Azure has a plethora of APIs to interact with, and a lot of them have friendly wrappers via the Azure Portal, CLI or PowerShell cmdlets. But sometimes, I want to interact with services on a more detailed level, or try out newer API versions than the current tooling allows for.
Postman is an awesome tool for interacting directly with APIs. Unfortunately, dealing with authorization isn’t always straightforward. I’ve compiled some of my recent hacking around with the hope that it will save you some pain and help you get you started.
Note: Most Azure REST APIs use OAuth2, which is what I’ll focus on here. For other APIs (specifically Azure Storage), check the links at the end of of the post.
I use Bash (on Windows) for everything these days. To follow along, you’ll want the following:
- Bash on Windows
- Azure CLI
- jq - This is a super handy command-line JSON processor (
sudo apt-get install jq)
First, we’ll need to set up an application and grant some permissions in AAD. I’ve created a script to help you out, because the configuration wasn’t immediately obvious (hence this post).
The app (Postman) needs some permissions to be able to access Azure on your behalf. I’m not sure how to update the application manifest automatically just yet, so I’m going to point you to the Portal. If you know how to do this in a script, please leave me a comment or ping me on Twitter. To save on navigation, the script will output the specific URL you need. Follow these steps:
1. Go to Required Permissions
2. Add a Required Permission
3. Select ‘Windows Azure Service Management API’
4. Select ‘Access Azure Service Management as organization users (preview)’
We’ll be using Postman’s native OAuth2 functionality here to get an OAuth token & attach it to our requests. The output from the previous script has all the info you need to configure Postman.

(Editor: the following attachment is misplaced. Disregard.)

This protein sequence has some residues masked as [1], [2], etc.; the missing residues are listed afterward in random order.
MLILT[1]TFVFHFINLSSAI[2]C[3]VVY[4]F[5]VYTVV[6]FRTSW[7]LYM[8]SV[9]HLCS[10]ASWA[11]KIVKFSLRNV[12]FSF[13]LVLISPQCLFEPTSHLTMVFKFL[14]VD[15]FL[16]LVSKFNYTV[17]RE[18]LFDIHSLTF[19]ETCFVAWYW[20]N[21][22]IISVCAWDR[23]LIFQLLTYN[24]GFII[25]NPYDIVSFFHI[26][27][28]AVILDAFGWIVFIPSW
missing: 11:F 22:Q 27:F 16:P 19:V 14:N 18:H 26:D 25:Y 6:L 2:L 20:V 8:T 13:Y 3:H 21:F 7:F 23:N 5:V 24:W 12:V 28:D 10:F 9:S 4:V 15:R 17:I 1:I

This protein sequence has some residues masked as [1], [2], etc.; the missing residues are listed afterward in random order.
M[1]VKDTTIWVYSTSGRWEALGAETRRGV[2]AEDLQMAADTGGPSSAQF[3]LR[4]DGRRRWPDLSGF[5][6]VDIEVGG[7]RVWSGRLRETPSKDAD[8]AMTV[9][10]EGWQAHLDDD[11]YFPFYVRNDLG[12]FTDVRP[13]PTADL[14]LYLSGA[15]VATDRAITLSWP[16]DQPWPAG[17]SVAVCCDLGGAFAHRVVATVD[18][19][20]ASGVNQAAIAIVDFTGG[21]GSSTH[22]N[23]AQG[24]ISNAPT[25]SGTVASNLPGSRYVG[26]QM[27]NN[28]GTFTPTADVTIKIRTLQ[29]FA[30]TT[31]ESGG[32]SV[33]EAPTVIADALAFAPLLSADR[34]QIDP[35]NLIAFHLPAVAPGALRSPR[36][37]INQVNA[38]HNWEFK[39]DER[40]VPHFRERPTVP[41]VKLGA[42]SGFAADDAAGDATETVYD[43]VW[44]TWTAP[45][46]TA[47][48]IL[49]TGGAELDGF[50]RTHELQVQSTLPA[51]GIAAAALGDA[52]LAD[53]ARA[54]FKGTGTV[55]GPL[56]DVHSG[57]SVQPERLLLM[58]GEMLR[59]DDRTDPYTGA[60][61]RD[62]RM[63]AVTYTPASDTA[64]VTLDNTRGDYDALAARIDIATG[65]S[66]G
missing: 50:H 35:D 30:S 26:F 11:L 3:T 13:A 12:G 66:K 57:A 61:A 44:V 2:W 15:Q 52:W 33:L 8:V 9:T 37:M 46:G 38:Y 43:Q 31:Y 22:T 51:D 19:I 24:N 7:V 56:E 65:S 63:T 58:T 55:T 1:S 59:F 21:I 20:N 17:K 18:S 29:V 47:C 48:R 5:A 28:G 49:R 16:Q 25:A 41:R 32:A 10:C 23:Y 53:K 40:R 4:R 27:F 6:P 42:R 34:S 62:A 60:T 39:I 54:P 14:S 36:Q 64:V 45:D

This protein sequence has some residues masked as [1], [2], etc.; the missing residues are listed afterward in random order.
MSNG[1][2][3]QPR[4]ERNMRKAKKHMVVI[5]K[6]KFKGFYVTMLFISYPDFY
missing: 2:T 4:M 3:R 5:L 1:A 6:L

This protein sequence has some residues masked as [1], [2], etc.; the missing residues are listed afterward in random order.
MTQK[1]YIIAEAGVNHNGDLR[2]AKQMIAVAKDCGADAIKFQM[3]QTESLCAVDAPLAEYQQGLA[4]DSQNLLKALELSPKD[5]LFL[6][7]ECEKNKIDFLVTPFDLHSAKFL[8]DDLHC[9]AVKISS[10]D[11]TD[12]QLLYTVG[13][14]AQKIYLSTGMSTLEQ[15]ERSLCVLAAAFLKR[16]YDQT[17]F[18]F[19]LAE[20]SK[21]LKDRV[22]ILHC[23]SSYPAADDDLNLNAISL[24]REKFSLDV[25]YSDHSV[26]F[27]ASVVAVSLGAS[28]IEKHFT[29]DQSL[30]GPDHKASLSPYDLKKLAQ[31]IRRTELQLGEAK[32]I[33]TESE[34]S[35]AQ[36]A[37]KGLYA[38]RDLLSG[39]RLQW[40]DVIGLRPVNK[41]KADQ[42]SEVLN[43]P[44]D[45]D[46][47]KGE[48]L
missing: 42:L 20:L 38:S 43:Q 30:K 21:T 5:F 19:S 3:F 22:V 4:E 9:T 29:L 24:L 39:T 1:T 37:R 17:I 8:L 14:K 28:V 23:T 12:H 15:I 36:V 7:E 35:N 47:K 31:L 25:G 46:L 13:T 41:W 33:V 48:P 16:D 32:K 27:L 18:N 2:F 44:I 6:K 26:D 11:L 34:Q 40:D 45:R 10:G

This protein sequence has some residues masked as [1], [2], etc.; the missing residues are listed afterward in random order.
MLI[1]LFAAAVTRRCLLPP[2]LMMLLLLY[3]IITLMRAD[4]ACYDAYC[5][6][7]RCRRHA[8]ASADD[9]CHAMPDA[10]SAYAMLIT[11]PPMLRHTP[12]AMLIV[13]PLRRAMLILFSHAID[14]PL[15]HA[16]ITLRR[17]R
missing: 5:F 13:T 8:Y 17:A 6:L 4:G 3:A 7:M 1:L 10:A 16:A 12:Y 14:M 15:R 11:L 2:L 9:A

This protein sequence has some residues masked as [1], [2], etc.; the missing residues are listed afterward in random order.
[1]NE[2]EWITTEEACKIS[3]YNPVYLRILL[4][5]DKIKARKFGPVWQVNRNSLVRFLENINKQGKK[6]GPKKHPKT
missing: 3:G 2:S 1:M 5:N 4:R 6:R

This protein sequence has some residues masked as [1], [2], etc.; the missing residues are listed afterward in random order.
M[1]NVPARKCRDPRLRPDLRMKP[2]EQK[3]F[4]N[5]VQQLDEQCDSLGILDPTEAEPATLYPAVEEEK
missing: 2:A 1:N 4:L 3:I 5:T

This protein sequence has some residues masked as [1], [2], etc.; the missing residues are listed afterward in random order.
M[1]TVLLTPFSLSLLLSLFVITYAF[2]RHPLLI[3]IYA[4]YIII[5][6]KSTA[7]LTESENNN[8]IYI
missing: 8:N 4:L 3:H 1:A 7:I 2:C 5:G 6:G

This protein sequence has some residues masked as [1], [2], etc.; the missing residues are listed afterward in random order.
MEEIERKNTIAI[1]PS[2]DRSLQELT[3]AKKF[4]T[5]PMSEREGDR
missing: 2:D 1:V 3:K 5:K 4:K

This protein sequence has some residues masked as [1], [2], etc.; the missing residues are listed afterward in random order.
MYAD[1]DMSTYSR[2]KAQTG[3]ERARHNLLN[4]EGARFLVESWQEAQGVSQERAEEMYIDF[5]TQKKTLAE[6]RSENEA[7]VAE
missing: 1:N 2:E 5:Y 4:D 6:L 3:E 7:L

1. Visit the Authorization tab and select
Get New Access Token
3. Enter the values from the script output and make sure you’re using the
Authorization Code grant type
Request Token! You’ll be prompted to login with your credentials. On your first time, you’ll also need to authorize your app
5. You’ll see a new token in your list of Existing Tokens. Select it & hit
Use Token. This will set the Authorization header of your current request to use the Bearer token you just got from AAD
6. All done! You’ve got a proper Authorization header, and can now make requests against Azure Resource Manager. When your token expires, repeat steps 4 and 5 to get a new token.
You should be able to modify this flow to work for lots of other services that use Azure AD. If you do, make sure you pay attention to a few things in particular:
- The Required Permissions for the application
- Ex - If you’re hitting Power BI, you’ll want to add it to the app in AAD
- The Auth URL and Access Token URLs
- Pay special attention to the
resourceparameter in the query string and make sure it lines up with your target service
- Pay special attention to the
There are a ton of cool things you can do with Postman - this only scratches the surface. These links were helpful for me, and are a great place to learn more. Thanks for reading!
- How to Use Azure Active Directory (AAD) Access Tokens in Postman - Use Postman environment variables with AAD tokens
- Using Postman Invoking Azure Resource Management APIs - A PowerShell-centric approach
- Generate Azure Storage SAS Tokens via Postman - Use the Pre-request Script sandbox to easily use the Azure Storage REST API